© 2020, MJ Ostrander
(Apologies for posting this so late! Yesterday was a complicated day.)
To me, Steely Dan was downtown cruising music. Tunes that combined great fusion and gritty lyrics. I used to say that if I bought a yacht, Donald Fagan & Walter Becker would loom large on my playlist. Go figure.
The duo joined forces in New York circa 1967 and released their first LP, Can’t Buy A Thrill in 1972 followed by Countdown to Ecstasy in 1973. Pretzel Logic and Katy Lied ensued in 1974 and 1976. The Royal Scam was also released in 1976 but produced no hit singles in the US. Aja (1977) on the other hand produced several and was their most jazz-influenced release. Gaucho, an album that was released only after much personal and legal trouble, was for all intents and purposes Steely Dan’s final effort. The band came apart in 1981.
Fagan & Becker were not fond of touring and you were lucky if a tour wasn’t cancelled before you had the chance to see them. Legal entanglements were many and some exist to this day. Drug abuse plagued Walter Becker’s life, possibly exacerbated by his girlfriend’s death due to overdose in New York City, resulting in a lawsuit against him for seventeen million dollars. The action was later settled out of court. Becker was struck by a taxi not long after, breaking his right leg in several places. In 1981, Becker ceased his drug use and moved to Maui where he owned an Avocado ranch. He died from complications of esophageal cancer in 2017. Donald Fagan was sued by Becker’s widow for fifty percent of the band’s share. Fagan counter-sued, declaring that any band members leaving the group, whether alive or dead, relinquished their share.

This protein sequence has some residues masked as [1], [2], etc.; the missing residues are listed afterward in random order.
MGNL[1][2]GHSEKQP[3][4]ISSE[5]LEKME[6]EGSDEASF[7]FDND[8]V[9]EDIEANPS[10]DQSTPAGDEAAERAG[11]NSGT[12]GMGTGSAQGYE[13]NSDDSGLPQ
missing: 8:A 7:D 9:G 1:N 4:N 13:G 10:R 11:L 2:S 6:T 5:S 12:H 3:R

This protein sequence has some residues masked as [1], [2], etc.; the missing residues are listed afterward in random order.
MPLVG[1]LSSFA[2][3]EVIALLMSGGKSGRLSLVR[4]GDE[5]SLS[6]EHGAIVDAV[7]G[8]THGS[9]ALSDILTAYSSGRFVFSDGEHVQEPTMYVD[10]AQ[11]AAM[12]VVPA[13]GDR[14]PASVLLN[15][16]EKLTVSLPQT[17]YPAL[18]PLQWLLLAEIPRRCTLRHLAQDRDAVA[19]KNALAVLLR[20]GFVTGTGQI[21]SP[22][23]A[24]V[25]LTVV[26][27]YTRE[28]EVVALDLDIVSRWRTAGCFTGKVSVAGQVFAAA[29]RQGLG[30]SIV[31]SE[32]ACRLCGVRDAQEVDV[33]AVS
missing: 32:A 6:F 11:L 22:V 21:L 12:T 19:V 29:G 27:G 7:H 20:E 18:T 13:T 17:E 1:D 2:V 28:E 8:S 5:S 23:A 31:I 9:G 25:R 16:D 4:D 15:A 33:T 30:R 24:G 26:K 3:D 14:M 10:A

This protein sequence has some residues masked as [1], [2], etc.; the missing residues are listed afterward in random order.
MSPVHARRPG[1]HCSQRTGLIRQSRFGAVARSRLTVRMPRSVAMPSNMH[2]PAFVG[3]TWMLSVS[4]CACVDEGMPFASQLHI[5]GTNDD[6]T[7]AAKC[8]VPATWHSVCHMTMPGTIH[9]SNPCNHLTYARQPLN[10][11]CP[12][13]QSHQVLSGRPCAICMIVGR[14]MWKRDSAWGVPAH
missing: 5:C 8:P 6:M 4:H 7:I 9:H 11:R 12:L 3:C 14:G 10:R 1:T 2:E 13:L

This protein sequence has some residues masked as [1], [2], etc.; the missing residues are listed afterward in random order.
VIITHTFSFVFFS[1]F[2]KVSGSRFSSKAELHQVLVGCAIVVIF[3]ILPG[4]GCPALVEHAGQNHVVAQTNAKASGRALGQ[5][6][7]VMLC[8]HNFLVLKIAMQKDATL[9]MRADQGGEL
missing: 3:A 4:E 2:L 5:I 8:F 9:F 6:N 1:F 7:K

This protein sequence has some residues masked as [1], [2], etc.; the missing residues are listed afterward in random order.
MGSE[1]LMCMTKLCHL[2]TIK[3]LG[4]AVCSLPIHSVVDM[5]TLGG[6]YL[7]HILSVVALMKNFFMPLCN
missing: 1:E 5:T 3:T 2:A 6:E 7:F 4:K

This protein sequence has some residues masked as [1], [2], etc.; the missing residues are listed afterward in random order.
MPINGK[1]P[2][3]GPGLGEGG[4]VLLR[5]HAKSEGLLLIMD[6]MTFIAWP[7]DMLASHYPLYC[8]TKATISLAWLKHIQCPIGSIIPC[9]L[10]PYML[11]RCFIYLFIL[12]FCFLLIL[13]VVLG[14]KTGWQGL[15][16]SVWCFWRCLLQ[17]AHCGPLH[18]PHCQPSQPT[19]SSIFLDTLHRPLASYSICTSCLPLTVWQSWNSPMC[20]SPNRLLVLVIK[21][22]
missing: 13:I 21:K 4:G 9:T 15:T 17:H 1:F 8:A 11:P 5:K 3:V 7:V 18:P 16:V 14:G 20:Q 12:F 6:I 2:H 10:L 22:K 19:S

Fagan completed two tours following Becker’s death still using the name Steely Dan. The first with Doobie Brothers in 2018, and the second with Steve Winwood in 2019.
For those who remain confused about the band’s name – yes. Steely Dan was the name of a dildo in William Burrough’s 1950’s “beat” generation novel Naked Lunch.